I vividly remember the first day my medical school classmates and I met our cadavers in the anatomy lab. Large body bags lay on metal tables that had been bolted to the floor. I remember the sheer size of the bags best. No doubt existed in my mind that dead human bodies indeed lay within them. And yet part of me couldn’t quite grasp that I was actually going to soon be unzipping them and cutting into flesh through which blood had once flowed as freely as it now did in mine. I vividly remember also a classmate of mine—one who’d struck me as being particularly sensitive to others—leaning against the wall at one point, looking pale and shaky. I remember worrying that she was going to faint.
But she didn’t. And like the rest of us, soon she was cutting into her cadaver with focused precision. Within only one week we all had habituated to the notion that we were dissecting dead people as if they were only mannequins, as well as to the smell of the preservative in which our cadavers had all been soaked. Even on the most bizarre day of our anatomy experience—the one during in which we had to saw off our cadavers’ legs, carry them on our shoulders to the lab’s sinks, and wash out the leftover detritus—none of us became woozy or even emotionally disturbed by what we were doing at all.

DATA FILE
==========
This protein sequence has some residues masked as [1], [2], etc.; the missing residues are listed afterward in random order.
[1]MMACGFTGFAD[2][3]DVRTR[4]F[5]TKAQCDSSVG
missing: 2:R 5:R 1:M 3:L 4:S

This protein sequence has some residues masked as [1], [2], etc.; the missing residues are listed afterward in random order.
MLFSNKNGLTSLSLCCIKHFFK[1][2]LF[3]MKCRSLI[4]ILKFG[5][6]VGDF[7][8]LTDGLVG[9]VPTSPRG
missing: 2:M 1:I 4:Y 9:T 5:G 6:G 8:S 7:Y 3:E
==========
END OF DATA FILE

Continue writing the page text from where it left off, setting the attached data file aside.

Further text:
My classmate eventually went on to become my colleague, one with whom I’ve since shared many patients. And though technically she was always excellent, again and again it would get back to me from patients to whom I’d send her that she had a poor bedside manner. And whenever I’d hear this, I’d wonder: had she always been only peripherally interested in the suffering of others (as more than one of my patients judged her to be) or did she begin as empathetic and compassionate as I’d first judged her and simply have those characteristics pounded out of her by her training and subsequent years in practice?